Stone Mountain Freeway
|Maintained by GDOT|
|Length:||10.2 mi (16.4 km)|
|West end:||US 29 (Lawrenceville Highway) / SR 8 near Decatur|
|East end:||US 78 / SR 10 / Rockbridge Road near Stone Mountain Park|
The Stone Mountain Freeway is a limited-access highway that connects Interstate 285 on the east side of Atlanta, Georgia, with the suburbs of Stone Mountain and Snellville before transitioning into an arterial road that continues to Athens. The freeway is signed as U.S. 78 for its entire length, with about half also being state route 410 in the west, and the eastern half being state route 10. It begins at the U.S. 29/78 split near Decatur, and continues east through eastern DeKalb and southern Gwinnett counties.
West of Interstate 285, the speed limit is 55 MPH (90 km/h). East of the junction with I-285, the limit rises to 65 MPH (105 km/h). Unlike Georgia's Interstate highways, the highway still has actual sequential exit numbers, rather than being mile-log.
Between I-285 in the west and Memorial Drive (Georgia 10) in the east, U.S. 78 overlaps 410; but, upon reaching 10, 410 ends and 10 merges with the U.S. highway.
Routing controversy 
The Stone Mountain Freeway shares state route number 10 with Freedom Parkway, a two-mile (3 km) road in northeast Atlanta that connects with the Interstate highway system at a major highway interchange on the Downtown Connector. As that designation suggests, state officials originally intended the Stone Mountain Freeway to continue west, through Decatur, Druid Hills and Candler Park, to downtown Atlanta. In pursuit of those plans, in 1969 the GDOT purchased an X-shaped swath of land designed to carry two roads: Interstate 485, running from east to west, and another freeway connecting what are now Georgia 400 to the north and Interstate 675 to the south.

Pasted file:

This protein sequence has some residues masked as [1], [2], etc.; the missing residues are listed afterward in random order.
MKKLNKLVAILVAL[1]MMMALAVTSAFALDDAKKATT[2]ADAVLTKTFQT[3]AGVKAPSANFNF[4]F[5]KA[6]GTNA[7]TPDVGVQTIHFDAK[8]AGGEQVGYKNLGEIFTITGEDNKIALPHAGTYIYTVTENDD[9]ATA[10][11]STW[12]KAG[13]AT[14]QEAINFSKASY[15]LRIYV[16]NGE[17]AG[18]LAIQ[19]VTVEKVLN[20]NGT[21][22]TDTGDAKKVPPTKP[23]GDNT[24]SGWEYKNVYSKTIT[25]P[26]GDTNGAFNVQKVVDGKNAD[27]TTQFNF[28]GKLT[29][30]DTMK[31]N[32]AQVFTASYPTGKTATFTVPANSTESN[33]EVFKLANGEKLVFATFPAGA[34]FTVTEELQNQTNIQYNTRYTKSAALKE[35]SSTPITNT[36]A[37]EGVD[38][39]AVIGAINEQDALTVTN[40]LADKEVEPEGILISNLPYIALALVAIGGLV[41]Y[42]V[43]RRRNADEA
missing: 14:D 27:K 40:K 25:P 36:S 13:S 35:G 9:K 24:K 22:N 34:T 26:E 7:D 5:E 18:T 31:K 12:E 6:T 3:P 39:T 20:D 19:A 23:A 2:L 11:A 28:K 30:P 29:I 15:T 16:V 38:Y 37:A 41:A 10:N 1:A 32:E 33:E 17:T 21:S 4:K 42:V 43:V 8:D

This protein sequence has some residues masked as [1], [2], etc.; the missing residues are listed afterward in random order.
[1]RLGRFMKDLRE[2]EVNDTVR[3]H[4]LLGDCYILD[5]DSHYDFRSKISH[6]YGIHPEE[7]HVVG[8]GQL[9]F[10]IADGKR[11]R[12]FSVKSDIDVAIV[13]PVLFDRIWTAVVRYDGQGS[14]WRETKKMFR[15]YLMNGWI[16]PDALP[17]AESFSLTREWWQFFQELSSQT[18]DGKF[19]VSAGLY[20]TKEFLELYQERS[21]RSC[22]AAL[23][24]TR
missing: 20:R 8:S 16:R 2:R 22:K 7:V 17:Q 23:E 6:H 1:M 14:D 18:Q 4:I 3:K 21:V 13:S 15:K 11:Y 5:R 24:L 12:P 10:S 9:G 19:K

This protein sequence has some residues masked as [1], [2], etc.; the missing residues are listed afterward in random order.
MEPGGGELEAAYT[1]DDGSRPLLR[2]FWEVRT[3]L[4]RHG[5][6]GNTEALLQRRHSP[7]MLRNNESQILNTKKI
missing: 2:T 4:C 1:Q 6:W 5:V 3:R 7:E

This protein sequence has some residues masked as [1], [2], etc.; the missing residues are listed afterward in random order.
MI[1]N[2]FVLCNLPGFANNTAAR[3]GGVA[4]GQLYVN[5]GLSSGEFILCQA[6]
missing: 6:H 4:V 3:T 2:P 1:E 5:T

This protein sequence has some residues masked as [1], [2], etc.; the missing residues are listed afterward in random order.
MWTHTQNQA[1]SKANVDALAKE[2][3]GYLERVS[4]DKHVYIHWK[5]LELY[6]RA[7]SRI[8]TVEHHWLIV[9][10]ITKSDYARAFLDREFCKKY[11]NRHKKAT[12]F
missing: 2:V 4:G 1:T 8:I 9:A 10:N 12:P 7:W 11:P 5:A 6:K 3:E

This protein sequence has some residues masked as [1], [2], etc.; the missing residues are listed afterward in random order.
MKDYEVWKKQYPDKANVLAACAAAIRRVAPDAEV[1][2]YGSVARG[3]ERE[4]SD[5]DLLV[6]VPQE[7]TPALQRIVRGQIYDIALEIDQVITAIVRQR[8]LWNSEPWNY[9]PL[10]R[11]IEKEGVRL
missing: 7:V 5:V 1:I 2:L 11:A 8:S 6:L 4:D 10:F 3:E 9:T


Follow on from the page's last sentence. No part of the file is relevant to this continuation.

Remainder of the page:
Neighborhood groups and local preservationists worked together to block road construction of the highways. After 20 years of litigation and political maneuvering, community groups and state and local officials in 1991 compromised and set much of the state-purchased right of way aside as parkland, later named Freedom Park. The land proposed as the interchange of the two cancelled highways, by then, had become the site of the Carter Center.
Freedom Parkway – the last vestige of the planned downtown link of the Stone Mountain Freeway – opened in 1994.
Exit list 
||Scottdale||0.0||0.0||US 29 south / US 78 west – Decatur, Atlanta||Westbound exit and eastbound entrance|
|0.5||0.8||1||Valley Brook Road / North Druid Hills Road||Westbound exit and eastbound entrance|
|1.6||2.6||2||I-285 – Greenville, Chattanooga, Augusta, Macon|
|Tucker||2.8||4.5||3||Brockett Road / Cooledge Road|
|4.8||7.7||4||Mountain Industrial Boulevard – Tucker|
|7.0||11.3||5||SR 10 west (Memorial Drive) – Stone Mountain||Western end of SR 10 concurrency, eastern terminus of SR 410|
|8.0||12.9||7||SR 236 north (Hugh Howell Road) – Tucker||Southern terminus of SR 236|
|9.0||14.5||8||Stone Mountain Park main entrance|
||Mountain Park||9.8||15.8||9||Park Place Boulevard / Rockbridge Road|
|10.2||16.4||US 78 east / SR 10 east (Stone Mountain Highway)||Road continues at-grade|
- Google Inc. Google Maps – Stone Mountain Freeway (Map). Cartography by Google, Inc. https://maps.google.com/maps?saddr=US-78+E&daddr=US-78+E&hl=en&sll=33.81005,-84.265437&sspn=0.007292,0.013937&geocode=FfLVAwIdyhD6-g%3BFTQYBAIdSoT8-g&mra=pr&t=m&z=13. Retrieved January 4, 2013.
- Hotchkiss, Judy, "Long-awaited roadway opening in late summer." Atlanta Journal-Constitution, June 9, 1994, at E13.